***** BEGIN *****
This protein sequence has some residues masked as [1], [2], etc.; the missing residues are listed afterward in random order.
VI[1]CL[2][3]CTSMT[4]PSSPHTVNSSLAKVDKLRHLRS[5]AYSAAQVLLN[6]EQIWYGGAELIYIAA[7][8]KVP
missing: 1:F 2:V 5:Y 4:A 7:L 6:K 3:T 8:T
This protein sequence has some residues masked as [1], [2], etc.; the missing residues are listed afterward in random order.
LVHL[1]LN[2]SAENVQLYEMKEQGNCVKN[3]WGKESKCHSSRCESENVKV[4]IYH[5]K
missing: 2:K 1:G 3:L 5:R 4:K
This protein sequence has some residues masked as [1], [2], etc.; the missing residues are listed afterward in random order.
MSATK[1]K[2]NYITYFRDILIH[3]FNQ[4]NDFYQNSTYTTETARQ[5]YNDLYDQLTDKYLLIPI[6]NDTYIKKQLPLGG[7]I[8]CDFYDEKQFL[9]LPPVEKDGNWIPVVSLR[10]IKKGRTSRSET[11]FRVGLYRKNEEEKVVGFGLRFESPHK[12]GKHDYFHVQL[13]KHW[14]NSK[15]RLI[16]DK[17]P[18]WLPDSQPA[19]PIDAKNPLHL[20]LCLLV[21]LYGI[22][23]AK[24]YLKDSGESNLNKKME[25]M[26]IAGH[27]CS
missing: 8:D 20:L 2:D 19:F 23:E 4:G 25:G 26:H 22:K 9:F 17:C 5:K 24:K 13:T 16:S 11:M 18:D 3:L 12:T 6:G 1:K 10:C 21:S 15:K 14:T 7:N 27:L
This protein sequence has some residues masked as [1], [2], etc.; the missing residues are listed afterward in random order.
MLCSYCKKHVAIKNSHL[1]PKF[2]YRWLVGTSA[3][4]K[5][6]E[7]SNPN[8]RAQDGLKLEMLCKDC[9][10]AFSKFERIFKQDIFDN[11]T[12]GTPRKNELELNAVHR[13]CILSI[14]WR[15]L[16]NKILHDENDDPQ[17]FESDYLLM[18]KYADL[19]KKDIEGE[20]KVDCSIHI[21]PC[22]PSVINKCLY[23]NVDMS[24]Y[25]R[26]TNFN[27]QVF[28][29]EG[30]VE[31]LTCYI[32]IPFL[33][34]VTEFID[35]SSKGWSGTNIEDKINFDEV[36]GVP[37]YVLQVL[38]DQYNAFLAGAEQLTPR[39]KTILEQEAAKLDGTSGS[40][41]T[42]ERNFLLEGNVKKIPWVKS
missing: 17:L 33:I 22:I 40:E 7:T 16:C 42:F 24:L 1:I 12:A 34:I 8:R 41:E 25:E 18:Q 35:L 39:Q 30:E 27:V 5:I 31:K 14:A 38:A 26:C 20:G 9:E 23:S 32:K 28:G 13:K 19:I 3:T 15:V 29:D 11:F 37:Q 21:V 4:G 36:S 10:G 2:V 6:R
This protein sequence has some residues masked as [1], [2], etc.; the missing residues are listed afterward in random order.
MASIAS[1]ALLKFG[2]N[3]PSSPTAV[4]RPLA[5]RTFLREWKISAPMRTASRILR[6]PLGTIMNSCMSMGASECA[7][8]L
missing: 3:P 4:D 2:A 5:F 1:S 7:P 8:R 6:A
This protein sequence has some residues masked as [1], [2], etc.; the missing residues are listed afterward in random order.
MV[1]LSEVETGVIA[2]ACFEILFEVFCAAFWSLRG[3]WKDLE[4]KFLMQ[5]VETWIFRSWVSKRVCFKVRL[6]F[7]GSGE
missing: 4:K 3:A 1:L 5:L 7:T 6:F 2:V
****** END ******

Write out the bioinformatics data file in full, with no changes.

This protein sequence has some residues masked as [1], [2], etc.; the missing residues are listed afterward in random order.
VI[1]CL[2][3]CTSMT[4]PSSPHTVNSSLAKVDKLRHLRS[5]AYSAAQVLLN[6]EQIWYGGAELIYIAA[7][8]KVP
missing: 1:F 2:V 5:Y 4:A 7:L 6:K 3:T 8:T
This protein sequence has some residues masked as [1], [2], etc.; the missing residues are listed afterward in random order.
LVHL[1]LN[2]SAENVQLYEMKEQGNCVKN[3]WGKESKCHSSRCESENVKV[4]IYH[5]K
missing: 2:K 1:G 3:L 5:R 4:K
This protein sequence has some residues masked as [1], [2], etc.; the missing residues are listed afterward in random order.
MSATK[1]K[2]NYITYFRDILIH[3]FNQ[4]NDFYQNSTYTTETARQ[5]YNDLYDQLTDKYLLIPI[6]NDTYIKKQLPLGG[7]I[8]CDFYDEKQFL[9]LPPVEKDGNWIPVVSLR[10]IKKGRTSRSET[11]FRVGLYRKNEEEKVVGFGLRFESPHK[12]GKHDYFHVQL[13]KHW[14]NSK[15]RLI[16]DK[17]P[18]WLPDSQPA[19]PIDAKNPLHL[20]LCLLV[21]LYGI[22][23]AK[24]YLKDSGESNLNKKME[25]M[26]IAGH[27]CS
missing: 8:D 20:L 2:D 19:F 23:E 4:G 25:G 26:H 22:K 9:F 17:C 5:K 24:K 13:T 16:S 11:M 18:D 3:L 12:T 6:G 1:K 10:C 21:S 15:K 14:T 7:N 27:L
This protein sequence has some residues masked as [1], [2], etc.; the missing residues are listed afterward in random order.
MLCSYCKKHVAIKNSHL[1]PKF[2]YRWLVGTSA[3][4]K[5][6]E[7]SNPN[8]RAQDGLKLEMLCKDC[9][10]AFSKFERIFKQDIFDN[11]T[12]GTPRKNELELNAVHR[13]CILSI[14]WR[15]L[16]NKILHDENDDPQ[17]FESDYLLM[18]KYADL[19]KKDIEGE[20]KVDCSIHI[21]PC[22]PSVINKCLY[23]NVDMS[24]Y[25]R[26]TNFN[27]QVF[28][29]EG[30]VE[31]LTCYI[32]IPFL[33][34]VTEFID[35]SSKGWSGTNIEDKINFDEV[36]GVP[37]YVLQVL[38]DQYNAFLAGAEQLTPR[39]KTILEQEAAKLDGTSGS[40][41]T[42]ERNFLLEGNVKKIPWVKS
missing: 17:L 33:I 22:I 40:E 7:T 16:C 42:F 24:L 1:I 12:A 34:I 8:R 41:E 25:E 18:Q 35:L 39:Q 30:E 27:V 5:I 31:K 14:A 38:A 26:C 20:G 9:E 23:S 32:K 28:G 13:K 19:I 3:T 15:V 29:D 11:F 37:Q 21:V 4:G 36:S 10:G 2:V 6:R
This protein sequence has some residues masked as [1], [2], etc.; the missing residues are listed afterward in random order.
MASIAS[1]ALLKFG[2]N[3]PSSPTAV[4]RPLA[5]RTFLREWKISAPMRTASRILR[6]PLGTIMNSCMSMGASECA[7][8]L
missing: 3:P 4:D 2:A 5:F 1:S 7:P 8:R 6:A
This protein sequence has some residues masked as [1], [2], etc.; the missing residues are listed afterward in random order.
MV[1]LSEVETGVIA[2]ACFEILFEVFCAAFWSLRG[3]WKDLE[4]KFLMQ[5]VETWIFRSWVSKRVCFKVRL[6]F[7]GSGE
missing: 4:K 3:A 1:L 5:L 7:T 6:F 2:V